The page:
My personal experience consists of being accused of having called a woman the "C" word. Of course there were NO witnesses. She had actually followed me out to my car screaming obscenities at me when I refused to engage in an argument with her in a local tavern. I was a regular there for many years and it was a word I simply DID NOT USE...EVER. EVER. Yet there were those who believed her because as the owner put it... "Based on her actions, that's what 90% of anyone else WOULD HAVE CALLED HER." The problem of course was her boyfriend who felt obligated to defend "Her Honor". People I had known for years split down the middle; with strangely the men believing her, but most women believing me.

Christopher B said...

Arthur - the urge to White Knight is almost universal. Women generally know when other women are lying.

Sam L. said...

Some stories are just TOO perfect to believe.

RichardJohnson said...

Hoax posts are, unfortunately, nearly always timely. There was the recent incident in the DC suburb of Springfield VA where a sixth-grade black girl accused three white male classmates of cutting off her dreadlocks. It made the WaPo and other national outlets.
A lot of blog commenters from the beginning thought it was a hoax. One "too perfect" detail- the white boys calling the girl "nappy" or "nappy-headed." While this is a term in use among blacks, it is not likely that a white eleven-year-old boy would know the term.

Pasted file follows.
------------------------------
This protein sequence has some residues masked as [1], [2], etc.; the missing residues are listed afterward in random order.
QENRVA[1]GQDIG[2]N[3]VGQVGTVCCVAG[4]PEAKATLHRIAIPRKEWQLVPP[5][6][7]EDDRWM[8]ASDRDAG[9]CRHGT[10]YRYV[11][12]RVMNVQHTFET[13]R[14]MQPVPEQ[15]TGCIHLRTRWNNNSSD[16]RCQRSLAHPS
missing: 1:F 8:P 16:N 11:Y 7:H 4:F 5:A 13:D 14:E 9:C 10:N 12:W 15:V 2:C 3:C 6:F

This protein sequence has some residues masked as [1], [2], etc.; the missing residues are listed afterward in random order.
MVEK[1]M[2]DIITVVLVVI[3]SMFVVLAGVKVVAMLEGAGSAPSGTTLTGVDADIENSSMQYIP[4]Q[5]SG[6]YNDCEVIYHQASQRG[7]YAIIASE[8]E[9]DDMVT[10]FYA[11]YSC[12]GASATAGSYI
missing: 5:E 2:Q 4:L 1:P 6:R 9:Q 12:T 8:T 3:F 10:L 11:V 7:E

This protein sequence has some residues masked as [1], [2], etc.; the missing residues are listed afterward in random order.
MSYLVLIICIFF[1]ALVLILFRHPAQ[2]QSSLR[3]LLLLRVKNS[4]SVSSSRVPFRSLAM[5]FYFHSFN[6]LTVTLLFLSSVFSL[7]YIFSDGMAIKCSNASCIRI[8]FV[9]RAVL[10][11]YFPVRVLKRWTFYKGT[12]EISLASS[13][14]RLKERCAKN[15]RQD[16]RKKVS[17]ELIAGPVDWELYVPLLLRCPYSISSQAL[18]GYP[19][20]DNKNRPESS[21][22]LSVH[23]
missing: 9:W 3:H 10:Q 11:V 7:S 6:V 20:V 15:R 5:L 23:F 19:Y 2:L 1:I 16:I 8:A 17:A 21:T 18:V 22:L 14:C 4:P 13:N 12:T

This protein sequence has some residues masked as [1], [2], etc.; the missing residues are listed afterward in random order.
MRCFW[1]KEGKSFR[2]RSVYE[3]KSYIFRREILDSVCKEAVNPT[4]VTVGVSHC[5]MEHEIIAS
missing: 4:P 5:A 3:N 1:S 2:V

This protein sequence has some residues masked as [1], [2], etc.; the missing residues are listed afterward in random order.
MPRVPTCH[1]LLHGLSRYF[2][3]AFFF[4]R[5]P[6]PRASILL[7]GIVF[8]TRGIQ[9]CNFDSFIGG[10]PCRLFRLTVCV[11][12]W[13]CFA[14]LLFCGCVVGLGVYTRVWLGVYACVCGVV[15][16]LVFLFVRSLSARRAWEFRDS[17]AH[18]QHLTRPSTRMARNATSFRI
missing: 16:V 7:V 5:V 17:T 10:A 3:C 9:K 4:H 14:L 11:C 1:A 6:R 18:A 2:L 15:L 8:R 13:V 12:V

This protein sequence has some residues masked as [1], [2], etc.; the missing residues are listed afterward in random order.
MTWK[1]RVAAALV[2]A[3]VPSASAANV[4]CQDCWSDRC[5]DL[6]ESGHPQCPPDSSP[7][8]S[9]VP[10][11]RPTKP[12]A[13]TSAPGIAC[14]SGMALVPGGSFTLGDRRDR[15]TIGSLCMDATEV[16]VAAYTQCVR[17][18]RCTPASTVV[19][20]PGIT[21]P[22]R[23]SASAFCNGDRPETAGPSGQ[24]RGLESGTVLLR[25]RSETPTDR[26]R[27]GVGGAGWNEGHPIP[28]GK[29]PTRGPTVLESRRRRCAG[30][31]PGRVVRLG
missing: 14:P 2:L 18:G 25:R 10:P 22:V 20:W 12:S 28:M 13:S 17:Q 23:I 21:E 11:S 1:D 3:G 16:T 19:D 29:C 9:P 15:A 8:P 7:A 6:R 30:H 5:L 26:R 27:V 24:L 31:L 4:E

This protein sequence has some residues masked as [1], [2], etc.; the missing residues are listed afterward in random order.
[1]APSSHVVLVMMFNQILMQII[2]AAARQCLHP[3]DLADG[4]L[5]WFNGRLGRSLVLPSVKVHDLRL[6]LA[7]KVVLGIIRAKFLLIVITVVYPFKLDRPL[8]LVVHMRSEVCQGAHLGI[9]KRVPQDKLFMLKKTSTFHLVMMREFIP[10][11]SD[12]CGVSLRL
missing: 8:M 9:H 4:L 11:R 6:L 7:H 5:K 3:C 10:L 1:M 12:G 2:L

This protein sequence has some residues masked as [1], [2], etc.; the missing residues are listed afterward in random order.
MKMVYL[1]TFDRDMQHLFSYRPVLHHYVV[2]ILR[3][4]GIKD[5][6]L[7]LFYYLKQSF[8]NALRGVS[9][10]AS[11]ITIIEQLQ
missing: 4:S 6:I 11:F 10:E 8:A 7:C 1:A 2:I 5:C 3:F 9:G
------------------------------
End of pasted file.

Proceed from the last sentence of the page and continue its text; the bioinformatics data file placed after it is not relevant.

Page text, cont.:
"Unexpectedly," this turned out to be a hoax.Virginia sixth-grader now says she falsely accused classmates of cutting her hair.

To the credit of the girl's grandparents,they issued an apology;

The grandparents of the girl, who are her legal guardians, released an apology Monday.
“To those young boys and their parents, we sincerely apologize for the pain and anxiety these allegations have caused,” the grandparents wrote in a statement sent to The Washington Post by the school. “To the administrators and families of Immanuel Christian School, we are sorry for the damage this incident has done to trust within the school family and the undue scorn it has brought to the school. To the broader community, who rallied in such passionate support for our daughter, we apologize for betraying your trust.”